I have a lot of experience hiring/managing engineers and directing product development, but I don't have a Computer Science degree, nor any projects I've written code for. If those are absolutely mandatory for a position, I'm not the right fit (although I will be focusing my off hours on taking up programming once I've handed off all my duties at the company I founded 10 years ago).

However, I've proven that I do have suffiecient knowlege and understanding of technical matters to effectively lead development, by acting as the lead advocate for the user, client, or customer. I have an easy time working with developers, because my leadership and communication skills come with a broad conceptual understanding of many CS topics.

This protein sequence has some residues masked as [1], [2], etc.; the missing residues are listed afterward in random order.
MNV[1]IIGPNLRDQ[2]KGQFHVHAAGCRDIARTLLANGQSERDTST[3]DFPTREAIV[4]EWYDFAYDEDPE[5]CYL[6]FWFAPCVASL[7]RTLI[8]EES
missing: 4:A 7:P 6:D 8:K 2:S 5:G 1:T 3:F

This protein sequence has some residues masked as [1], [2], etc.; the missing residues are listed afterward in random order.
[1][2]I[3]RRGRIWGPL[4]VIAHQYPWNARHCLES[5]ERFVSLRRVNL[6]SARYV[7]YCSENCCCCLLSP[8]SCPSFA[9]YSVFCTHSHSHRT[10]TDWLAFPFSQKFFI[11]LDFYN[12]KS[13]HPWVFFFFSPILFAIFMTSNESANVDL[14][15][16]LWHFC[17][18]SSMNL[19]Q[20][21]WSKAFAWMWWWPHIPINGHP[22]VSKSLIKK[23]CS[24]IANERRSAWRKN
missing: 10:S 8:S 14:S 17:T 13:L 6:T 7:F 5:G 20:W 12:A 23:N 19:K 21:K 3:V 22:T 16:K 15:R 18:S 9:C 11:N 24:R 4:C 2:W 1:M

These are the kinds of concepts I'm familiar with and comfortable discussing when making decitions, after studying many CS lectures (from Stanford and MIT), CS-related podcasts, and conference talks about CS topics:

  • First principles of computing
  • Time complexity of an algorithm
  • Abstraction
  • OOP
  • Recursion
  • Spectrum of lower-to-higher level languages (trading off efficiency at runtime for convenience)
  • Compiled vs. interpreted languages
  • A language itself vs. the various VMs that may be used to run code written with that language
  • Role and usefulness of frameworks in development
  • Role of each technology in a Web development stack (OS > Web server > Database > Scripting language > Application framework, if applicable)
  • TDD (advantages and disadvantages)
  • Unit testing vs. integration testing vs. functional testing
  • Test coverage
  • Role of APIs in SOA
  • Public vs. private keys in encryption
  • Relational databases (parent vs. child vs. sibling, one-to-one vs. one-to-many)

That's not an exhaustive list, but it offers at least some representation of my ability to contribute to and lead in the process of making technical decisions.